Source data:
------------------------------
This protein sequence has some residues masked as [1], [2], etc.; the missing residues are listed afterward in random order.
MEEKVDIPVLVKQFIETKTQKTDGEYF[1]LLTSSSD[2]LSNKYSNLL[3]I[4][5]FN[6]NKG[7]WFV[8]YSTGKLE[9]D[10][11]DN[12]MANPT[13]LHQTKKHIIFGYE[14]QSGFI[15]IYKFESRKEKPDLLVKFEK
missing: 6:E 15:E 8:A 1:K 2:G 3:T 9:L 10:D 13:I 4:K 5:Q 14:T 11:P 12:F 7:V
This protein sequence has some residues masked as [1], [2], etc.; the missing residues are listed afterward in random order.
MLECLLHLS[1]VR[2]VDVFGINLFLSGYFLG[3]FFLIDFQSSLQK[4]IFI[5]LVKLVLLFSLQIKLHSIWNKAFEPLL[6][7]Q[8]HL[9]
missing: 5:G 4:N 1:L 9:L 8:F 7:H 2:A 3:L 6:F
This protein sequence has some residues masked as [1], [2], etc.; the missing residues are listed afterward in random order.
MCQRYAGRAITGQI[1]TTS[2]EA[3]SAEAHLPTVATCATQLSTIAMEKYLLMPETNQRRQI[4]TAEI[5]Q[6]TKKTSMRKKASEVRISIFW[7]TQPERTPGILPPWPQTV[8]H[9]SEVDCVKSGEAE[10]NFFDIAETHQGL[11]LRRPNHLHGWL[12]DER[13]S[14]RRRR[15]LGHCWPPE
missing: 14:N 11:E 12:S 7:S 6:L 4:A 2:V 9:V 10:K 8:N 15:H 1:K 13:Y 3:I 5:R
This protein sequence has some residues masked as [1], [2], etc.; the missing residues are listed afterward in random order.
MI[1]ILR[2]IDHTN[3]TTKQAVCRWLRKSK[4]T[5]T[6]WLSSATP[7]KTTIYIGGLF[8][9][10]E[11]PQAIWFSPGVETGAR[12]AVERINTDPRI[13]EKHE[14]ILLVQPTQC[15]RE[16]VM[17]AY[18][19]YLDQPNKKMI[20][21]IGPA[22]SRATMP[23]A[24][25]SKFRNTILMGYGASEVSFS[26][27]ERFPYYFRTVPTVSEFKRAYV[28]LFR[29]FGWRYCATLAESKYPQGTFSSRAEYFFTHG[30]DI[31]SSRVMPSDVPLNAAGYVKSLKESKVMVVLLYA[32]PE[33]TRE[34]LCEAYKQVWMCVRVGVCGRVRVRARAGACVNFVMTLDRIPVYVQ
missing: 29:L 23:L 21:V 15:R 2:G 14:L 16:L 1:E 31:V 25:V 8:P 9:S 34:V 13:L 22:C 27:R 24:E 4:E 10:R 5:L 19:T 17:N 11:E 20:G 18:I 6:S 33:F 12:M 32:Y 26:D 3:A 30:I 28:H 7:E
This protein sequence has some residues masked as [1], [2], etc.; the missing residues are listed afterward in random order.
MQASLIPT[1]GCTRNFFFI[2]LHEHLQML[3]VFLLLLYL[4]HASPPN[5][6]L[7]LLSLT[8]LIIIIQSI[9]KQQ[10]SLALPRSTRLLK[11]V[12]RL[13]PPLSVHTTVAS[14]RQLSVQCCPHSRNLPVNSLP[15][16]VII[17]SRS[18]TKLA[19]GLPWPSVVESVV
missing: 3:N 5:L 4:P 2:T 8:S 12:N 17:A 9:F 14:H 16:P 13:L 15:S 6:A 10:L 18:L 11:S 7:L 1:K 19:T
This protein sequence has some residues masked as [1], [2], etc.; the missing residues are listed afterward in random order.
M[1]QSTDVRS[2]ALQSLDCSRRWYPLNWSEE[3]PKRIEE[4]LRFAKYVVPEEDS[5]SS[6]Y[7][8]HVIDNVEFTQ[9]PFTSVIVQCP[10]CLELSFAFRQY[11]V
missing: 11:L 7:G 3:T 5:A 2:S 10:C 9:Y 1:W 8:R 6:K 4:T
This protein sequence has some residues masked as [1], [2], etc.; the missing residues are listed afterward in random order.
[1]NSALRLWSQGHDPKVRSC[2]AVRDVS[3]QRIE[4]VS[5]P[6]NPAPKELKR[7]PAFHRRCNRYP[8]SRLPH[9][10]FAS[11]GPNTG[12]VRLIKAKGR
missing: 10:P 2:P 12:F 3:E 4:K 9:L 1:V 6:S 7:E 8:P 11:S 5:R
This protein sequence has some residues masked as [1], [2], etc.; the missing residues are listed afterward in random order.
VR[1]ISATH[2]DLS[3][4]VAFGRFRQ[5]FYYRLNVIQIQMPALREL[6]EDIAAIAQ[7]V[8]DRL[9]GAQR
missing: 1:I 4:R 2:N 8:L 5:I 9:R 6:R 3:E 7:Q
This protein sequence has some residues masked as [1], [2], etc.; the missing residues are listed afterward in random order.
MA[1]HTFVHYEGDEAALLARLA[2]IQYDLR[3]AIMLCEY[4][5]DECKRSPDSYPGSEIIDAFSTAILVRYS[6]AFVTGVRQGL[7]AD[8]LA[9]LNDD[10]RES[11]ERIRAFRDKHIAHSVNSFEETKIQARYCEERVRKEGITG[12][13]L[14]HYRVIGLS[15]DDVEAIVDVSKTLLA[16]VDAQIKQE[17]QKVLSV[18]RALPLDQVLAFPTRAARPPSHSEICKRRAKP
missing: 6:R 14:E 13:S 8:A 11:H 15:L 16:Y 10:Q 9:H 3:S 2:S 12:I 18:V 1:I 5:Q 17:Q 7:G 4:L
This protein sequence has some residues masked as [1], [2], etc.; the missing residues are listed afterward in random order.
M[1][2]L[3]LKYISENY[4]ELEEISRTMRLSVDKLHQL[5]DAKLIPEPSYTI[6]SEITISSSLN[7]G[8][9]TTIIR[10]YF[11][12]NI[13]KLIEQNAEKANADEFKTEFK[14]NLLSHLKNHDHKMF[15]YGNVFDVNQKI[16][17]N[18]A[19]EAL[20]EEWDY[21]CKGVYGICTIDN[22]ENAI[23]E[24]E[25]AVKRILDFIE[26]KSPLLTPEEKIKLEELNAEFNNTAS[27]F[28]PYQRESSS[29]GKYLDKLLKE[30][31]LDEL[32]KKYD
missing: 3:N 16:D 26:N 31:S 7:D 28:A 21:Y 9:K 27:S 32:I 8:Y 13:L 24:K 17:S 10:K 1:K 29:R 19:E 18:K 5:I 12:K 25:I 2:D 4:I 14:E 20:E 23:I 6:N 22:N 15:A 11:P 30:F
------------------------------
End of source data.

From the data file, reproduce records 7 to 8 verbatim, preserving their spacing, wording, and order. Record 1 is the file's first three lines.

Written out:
This protein sequence has some residues masked as [1], [2], etc.; the missing residues are listed afterward in random order.
[1]NSALRLWSQGHDPKVRSC[2]AVRDVS[3]QRIE[4]VS[5]P[6]NPAPKELKR[7]PAFHRRCNRYP[8]SRLPH[9][10]FAS[11]GPNTG[12]VRLIKAKGR
missing: 10:P 2:P 12:F 3:E 4:K 9:L 1:V 6:S 7:E 8:P 11:S 5:R
This protein sequence has some residues masked as [1], [2], etc.; the missing residues are listed afterward in random order.
VR[1]ISATH[2]DLS[3][4]VAFGRFRQ[5]FYYRLNVIQIQMPALREL[6]EDIAAIAQ[7]V[8]DRL[9]GAQR
missing: 1:I 4:R 2:N 8:L 5:I 9:R 6:R 3:E 7:Q